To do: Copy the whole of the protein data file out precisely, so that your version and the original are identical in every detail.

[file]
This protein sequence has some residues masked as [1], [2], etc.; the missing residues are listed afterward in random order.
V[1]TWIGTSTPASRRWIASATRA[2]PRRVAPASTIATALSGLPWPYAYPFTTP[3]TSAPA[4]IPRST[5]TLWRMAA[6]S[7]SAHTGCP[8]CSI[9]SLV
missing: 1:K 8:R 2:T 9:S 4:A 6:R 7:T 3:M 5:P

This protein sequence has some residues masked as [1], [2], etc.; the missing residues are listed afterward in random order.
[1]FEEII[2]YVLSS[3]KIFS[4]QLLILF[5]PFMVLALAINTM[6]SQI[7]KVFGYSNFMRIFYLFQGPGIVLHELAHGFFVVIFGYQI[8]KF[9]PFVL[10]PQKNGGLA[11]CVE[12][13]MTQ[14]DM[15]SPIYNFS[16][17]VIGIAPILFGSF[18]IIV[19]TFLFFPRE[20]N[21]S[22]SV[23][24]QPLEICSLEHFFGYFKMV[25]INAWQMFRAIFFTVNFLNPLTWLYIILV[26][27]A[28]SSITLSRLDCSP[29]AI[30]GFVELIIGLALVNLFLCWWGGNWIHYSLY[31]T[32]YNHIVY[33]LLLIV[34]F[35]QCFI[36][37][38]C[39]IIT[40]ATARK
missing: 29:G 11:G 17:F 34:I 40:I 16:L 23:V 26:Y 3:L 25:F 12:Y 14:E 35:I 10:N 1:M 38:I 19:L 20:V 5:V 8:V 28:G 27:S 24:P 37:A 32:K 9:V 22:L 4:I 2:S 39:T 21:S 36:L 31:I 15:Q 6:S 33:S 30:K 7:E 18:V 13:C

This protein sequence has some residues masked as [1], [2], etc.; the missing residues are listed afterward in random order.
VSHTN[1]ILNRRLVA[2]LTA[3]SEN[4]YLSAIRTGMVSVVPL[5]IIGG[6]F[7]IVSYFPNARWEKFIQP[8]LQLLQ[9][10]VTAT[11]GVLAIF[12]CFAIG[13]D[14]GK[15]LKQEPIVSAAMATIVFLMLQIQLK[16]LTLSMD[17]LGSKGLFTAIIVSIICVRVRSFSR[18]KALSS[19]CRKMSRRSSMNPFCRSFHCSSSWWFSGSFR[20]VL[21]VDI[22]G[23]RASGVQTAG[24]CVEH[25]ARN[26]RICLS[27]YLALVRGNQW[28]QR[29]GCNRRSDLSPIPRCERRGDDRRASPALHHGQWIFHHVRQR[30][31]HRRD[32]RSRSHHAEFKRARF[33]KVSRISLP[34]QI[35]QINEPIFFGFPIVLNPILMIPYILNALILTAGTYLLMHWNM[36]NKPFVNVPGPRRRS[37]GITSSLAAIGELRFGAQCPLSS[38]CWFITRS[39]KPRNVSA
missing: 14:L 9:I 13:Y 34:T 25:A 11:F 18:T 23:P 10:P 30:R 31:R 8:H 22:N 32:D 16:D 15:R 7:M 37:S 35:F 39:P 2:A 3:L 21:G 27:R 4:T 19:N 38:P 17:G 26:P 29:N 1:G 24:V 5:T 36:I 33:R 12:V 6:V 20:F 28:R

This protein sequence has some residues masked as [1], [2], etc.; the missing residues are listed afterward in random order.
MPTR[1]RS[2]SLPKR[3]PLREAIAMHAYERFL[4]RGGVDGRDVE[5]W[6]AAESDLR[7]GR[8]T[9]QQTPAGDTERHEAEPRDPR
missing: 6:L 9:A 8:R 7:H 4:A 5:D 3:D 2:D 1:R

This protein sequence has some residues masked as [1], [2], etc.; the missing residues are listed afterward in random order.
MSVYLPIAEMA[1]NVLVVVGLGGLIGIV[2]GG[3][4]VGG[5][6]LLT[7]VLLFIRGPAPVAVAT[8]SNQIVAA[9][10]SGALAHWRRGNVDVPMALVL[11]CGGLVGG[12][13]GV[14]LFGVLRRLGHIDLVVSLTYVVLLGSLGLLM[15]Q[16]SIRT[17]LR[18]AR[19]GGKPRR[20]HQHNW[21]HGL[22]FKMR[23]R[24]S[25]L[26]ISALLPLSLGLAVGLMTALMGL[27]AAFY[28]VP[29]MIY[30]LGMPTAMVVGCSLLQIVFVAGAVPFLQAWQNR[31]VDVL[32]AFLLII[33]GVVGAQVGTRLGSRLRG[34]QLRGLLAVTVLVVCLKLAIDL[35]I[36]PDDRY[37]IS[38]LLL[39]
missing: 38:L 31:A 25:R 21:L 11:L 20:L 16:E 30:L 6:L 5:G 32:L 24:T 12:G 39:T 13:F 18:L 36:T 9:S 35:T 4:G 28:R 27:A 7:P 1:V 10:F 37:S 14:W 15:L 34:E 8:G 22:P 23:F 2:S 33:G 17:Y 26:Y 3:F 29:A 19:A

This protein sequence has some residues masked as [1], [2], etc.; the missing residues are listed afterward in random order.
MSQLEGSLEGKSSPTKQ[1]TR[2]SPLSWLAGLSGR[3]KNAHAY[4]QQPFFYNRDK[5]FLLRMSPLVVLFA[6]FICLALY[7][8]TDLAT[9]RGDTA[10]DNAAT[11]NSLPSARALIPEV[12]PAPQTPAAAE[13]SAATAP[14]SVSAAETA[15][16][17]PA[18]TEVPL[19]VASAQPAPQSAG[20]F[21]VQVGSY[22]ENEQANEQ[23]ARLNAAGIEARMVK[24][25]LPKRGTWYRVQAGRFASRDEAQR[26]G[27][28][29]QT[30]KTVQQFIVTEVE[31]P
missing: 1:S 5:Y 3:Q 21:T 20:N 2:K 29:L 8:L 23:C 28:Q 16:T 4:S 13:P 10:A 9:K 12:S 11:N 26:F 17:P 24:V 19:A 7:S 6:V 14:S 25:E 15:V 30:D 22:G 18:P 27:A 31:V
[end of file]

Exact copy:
This protein sequence has some residues masked as [1], [2], etc.; the missing residues are listed afterward in random order.
V[1]TWIGTSTPASRRWIASATRA[2]PRRVAPASTIATALSGLPWPYAYPFTTP[3]TSAPA[4]IPRST[5]TLWRMAA[6]S[7]SAHTGCP[8]CSI[9]SLV
missing: 1:K 8:R 2:T 9:S 4:A 6:R 7:T 3:M 5:P

This protein sequence has some residues masked as [1], [2], etc.; the missing residues are listed afterward in random order.
[1]FEEII[2]YVLSS[3]KIFS[4]QLLILF[5]PFMVLALAINTM[6]SQI[7]KVFGYSNFMRIFYLFQGPGIVLHELAHGFFVVIFGYQI[8]KF[9]PFVL[10]PQKNGGLA[11]CVE[12][13]MTQ[14]DM[15]SPIYNFS[16][17]VIGIAPILFGSF[18]IIV[19]TFLFFPRE[20]N[21]S[22]SV[23][24]QPLEICSLEHFFGYFKMV[25]INAWQMFRAIFFTVNFLNPLTWLYIILV[26][27]A[28]SSITLSRLDCSP[29]AI[30]GFVELIIGLALVNLFLCWWGGNWIHYSLY[31]T[32]YNHIVY[33]LLLIV[34]F[35]QCFI[36][37][38]C[39]IIT[40]ATARK
missing: 29:G 11:G 17:F 34:I 40:I 16:L 23:V 26:Y 3:L 25:F 12:Y 14:E 35:I 10:N 1:M 38:I 19:L 20:V 5:V 8:V 28:G 27:S 24:P 37:A 32:K 9:V 22:L 4:I 2:S 39:T 21:S 36:L 31:I 15:Q 6:S 33:S 30:K 7:E 18:V 13:C

This protein sequence has some residues masked as [1], [2], etc.; the missing residues are listed afterward in random order.
VSHTN[1]ILNRRLVA[2]LTA[3]SEN[4]YLSAIRTGMVSVVPL[5]IIGG[6]F[7]IVSYFPNARWEKFIQP[8]LQLLQ[9][10]VTAT[11]GVLAIF[12]CFAIG[13]D[14]GK[15]LKQEPIVSAAMATIVFLMLQIQLK[16]LTLSMD[17]LGSKGLFTAIIVSIICVRVRSFSR[18]KALSS[19]CRKMSRRSSMNPFCRSFHCSSSWWFSGSFR[20]VL[21]VDI[22]G[23]RASGVQTAG[24]CVEH[25]ARN[26]RICLS[27]YLALVRGNQW[28]QR[29]GCNRRSDLSPIPRCERRGDDRRASPALHHGQWIFHHVRQR[30][31]HRRD[32]RSRSHHAEFKRARF[33]KVSRISLP[34]QI[35]QINEPIFFGFPIVLNPILMIPYILNALILTAGTYLLMHWNM[36]NKPFVNVPGPRRRS[37]GITSSLAAIGELRFGAQCPLSS[38]CWFITRS[39]KPRNVSA
missing: 14:L 9:I 13:Y 34:T 25:A 11:F 18:T 23:P 10:P 30:R 31:R 8:H 22:N 32:D 16:D 15:R 7:M 37:S 35:F 39:P 2:A 3:L 21:G 27:R 4:T 19:N 38:P 17:G 26:P 29:N 1:G 24:V 5:T 36:I 33:R 12:V 6:V 20:F 28:R

This protein sequence has some residues masked as [1], [2], etc.; the missing residues are listed afterward in random order.
MPTR[1]RS[2]SLPKR[3]PLREAIAMHAYERFL[4]RGGVDGRDVE[5]W[6]AAESDLR[7]GR[8]T[9]QQTPAGDTERHEAEPRDPR
missing: 6:L 9:A 8:R 7:H 4:A 5:D 3:D 2:D 1:R

This protein sequence has some residues masked as [1], [2], etc.; the missing residues are listed afterward in random order.
MSVYLPIAEMA[1]NVLVVVGLGGLIGIV[2]GG[3][4]VGG[5][6]LLT[7]VLLFIRGPAPVAVAT[8]SNQIVAA[9][10]SGALAHWRRGNVDVPMALVL[11]CGGLVGG[12][13]GV[14]LFGVLRRLGHIDLVVSLTYVVLLGSLGLLM[15]Q[16]SIRT[17]LR[18]AR[19]GGKPRR[20]HQHNW[21]HGL[22]FKMR[23]R[24]S[25]L[26]ISALLPLSLGLAVGLMTALMGL[27]AAFY[28]VP[29]MIY[30]LGMPTAMVVGCSLLQIVFVAGAVPFLQAWQNR[31]VDVL[32]AFLLII[33]GVVGAQVGTRLGSRLRG[34]QLRGLLAVTVLVVCLKLAIDL[35]I[36]PDDRY[37]IS[38]LLL[39]
missing: 38:L 31:A 25:R 21:L 11:L 20:L 16:E 30:L 6:L 5:G 32:L 24:T 12:G 39:T 13:F 18:L 36:T 9:S 35:T 4:G 28:R 27:A 7:P 1:V 10:F 37:S 14:W 15:L 34:E 8:G 22:P 23:F 2:S 33:G 17:Y 26:Y 3:F 29:A 19:A

This protein sequence has some residues masked as [1], [2], etc.; the missing residues are listed afterward in random order.
MSQLEGSLEGKSSPTKQ[1]TR[2]SPLSWLAGLSGR[3]KNAHAY[4]QQPFFYNRDK[5]FLLRMSPLVVLFA[6]FICLALY[7][8]TDLAT[9]RGDTA[10]DNAAT[11]NSLPSARALIPEV[12]PAPQTPAAAE[13]SAATAP[14]SVSAAETA[15][16][17]PA[18]TEVPL[19]VASAQPAPQSAG[20]F[21]VQVGSY[22]ENEQANEQ[23]ARLNAAGIEARMVK[24][25]LPKRGTWYRVQAGRFASRDEAQR[26]G[27][28][29]QT[30]KTVQQFIVTEVE[31]P
missing: 1:S 5:Y 3:Q 21:T 20:N 2:K 29:L 8:L 23:C 28:Q 16:T 4:S 13:P 10:A 9:K 12:S 11:N 26:F 17:P 24:V 19:A 7:S 6:V 14:S 25:E 15:V 30:D 22:G 18:P 27:A 31:V